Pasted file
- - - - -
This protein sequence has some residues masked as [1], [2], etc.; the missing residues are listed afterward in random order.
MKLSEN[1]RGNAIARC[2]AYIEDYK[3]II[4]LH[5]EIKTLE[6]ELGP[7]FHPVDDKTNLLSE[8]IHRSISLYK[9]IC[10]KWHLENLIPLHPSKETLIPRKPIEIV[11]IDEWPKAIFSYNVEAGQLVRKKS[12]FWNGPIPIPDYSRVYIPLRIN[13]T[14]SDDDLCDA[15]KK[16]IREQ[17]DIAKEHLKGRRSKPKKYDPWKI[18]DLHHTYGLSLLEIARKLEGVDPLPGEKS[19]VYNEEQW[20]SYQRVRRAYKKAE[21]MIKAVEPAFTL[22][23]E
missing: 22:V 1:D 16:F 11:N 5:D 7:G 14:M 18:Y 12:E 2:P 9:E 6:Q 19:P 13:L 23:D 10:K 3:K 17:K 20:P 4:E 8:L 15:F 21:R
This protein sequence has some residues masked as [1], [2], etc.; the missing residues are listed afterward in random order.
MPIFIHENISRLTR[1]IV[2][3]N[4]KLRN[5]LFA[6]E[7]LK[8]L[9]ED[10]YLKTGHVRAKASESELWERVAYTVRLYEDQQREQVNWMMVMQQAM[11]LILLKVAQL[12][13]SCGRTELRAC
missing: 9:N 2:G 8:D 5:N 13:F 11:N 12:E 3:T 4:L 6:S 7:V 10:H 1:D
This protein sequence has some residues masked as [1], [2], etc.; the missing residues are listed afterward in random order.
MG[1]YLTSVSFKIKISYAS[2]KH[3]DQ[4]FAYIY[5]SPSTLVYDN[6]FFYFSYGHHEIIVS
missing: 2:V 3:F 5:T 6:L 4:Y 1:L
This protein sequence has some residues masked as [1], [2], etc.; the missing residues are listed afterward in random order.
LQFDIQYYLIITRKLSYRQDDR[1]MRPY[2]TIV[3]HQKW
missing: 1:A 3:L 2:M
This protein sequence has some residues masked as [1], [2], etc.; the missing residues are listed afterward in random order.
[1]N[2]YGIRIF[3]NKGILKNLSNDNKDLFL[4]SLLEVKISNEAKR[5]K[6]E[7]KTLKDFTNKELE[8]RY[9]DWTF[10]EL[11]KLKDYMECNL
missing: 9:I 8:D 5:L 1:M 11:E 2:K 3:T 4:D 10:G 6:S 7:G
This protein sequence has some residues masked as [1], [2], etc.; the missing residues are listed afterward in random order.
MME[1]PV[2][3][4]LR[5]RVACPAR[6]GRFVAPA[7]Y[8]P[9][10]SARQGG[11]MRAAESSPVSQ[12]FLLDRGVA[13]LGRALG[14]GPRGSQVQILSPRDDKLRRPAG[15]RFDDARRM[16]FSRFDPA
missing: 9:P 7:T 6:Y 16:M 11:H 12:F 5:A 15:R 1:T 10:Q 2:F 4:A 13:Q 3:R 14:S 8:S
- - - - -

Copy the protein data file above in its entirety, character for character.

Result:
This protein sequence has some residues masked as [1], [2], etc.; the missing residues are listed afterward in random order.
MKLSEN[1]RGNAIARC[2]AYIEDYK[3]II[4]LH[5]EIKTLE[6]ELGP[7]FHPVDDKTNLLSE[8]IHRSISLYK[9]IC[10]KWHLENLIPLHPSKETLIPRKPIEIV[11]IDEWPKAIFSYNVEAGQLVRKKS[12]FWNGPIPIPDYSRVYIPLRIN[13]T[14]SDDDLCDA[15]KK[16]IREQ[17]DIAKEHLKGRRSKPKKYDPWKI[18]DLHHTYGLSLLEIARKLEGVDPLPGEKS[19]VYNEEQW[20]SYQRVRRAYKKAE[21]MIKAVEPAFTL[22][23]E
missing: 22:V 1:D 16:F 11:N 5:D 7:G 14:M 18:Y 12:E 2:P 9:E 6:Q 19:P 13:L 23:D 10:K 3:K 17:K 20:P 4:E 8:L 15:F 21:R
This protein sequence has some residues masked as [1], [2], etc.; the missing residues are listed afterward in random order.
MPIFIHENISRLTR[1]IV[2][3]N[4]KLRN[5]LFA[6]E[7]LK[8]L[9]ED[10]YLKTGHVRAKASESELWERVAYTVRLYEDQQREQVNWMMVMQQAM[11]LILLKVAQL[12][13]SCGRTELRAC
missing: 9:N 2:G 8:D 5:N 13:F 11:N 12:E 3:T 4:L 6:S 7:V 10:H 1:D
This protein sequence has some residues masked as [1], [2], etc.; the missing residues are listed afterward in random order.
MG[1]YLTSVSFKIKISYAS[2]KH[3]DQ[4]FAYIY[5]SPSTLVYDN[6]FFYFSYGHHEIIVS
missing: 2:V 3:F 5:T 6:L 4:Y 1:L
This protein sequence has some residues masked as [1], [2], etc.; the missing residues are listed afterward in random order.
LQFDIQYYLIITRKLSYRQDDR[1]MRPY[2]TIV[3]HQKW
missing: 1:A 3:L 2:M
This protein sequence has some residues masked as [1], [2], etc.; the missing residues are listed afterward in random order.
[1]N[2]YGIRIF[3]NKGILKNLSNDNKDLFL[4]SLLEVKISNEAKR[5]K[6]E[7]KTLKDFTNKELE[8]RY[9]DWTF[10]EL[11]KLKDYMECNL
missing: 9:I 8:D 5:L 1:M 11:E 2:K 3:T 4:D 10:G 6:S 7:G
This protein sequence has some residues masked as [1], [2], etc.; the missing residues are listed afterward in random order.
MME[1]PV[2][3][4]LR[5]RVACPAR[6]GRFVAPA[7]Y[8]P[9][10]SARQGG[11]MRAAESSPVSQ[12]FLLDRGVA[13]LGRALG[14]GPRGSQVQILSPRDDKLRRPAG[15]RFDDARRM[16]FSRFDPA
missing: 9:P 7:T 6:Y 16:M 11:H 12:F 5:A 15:R 1:T 10:Q 2:F 4:A 13:Q 3:R 14:S 8:S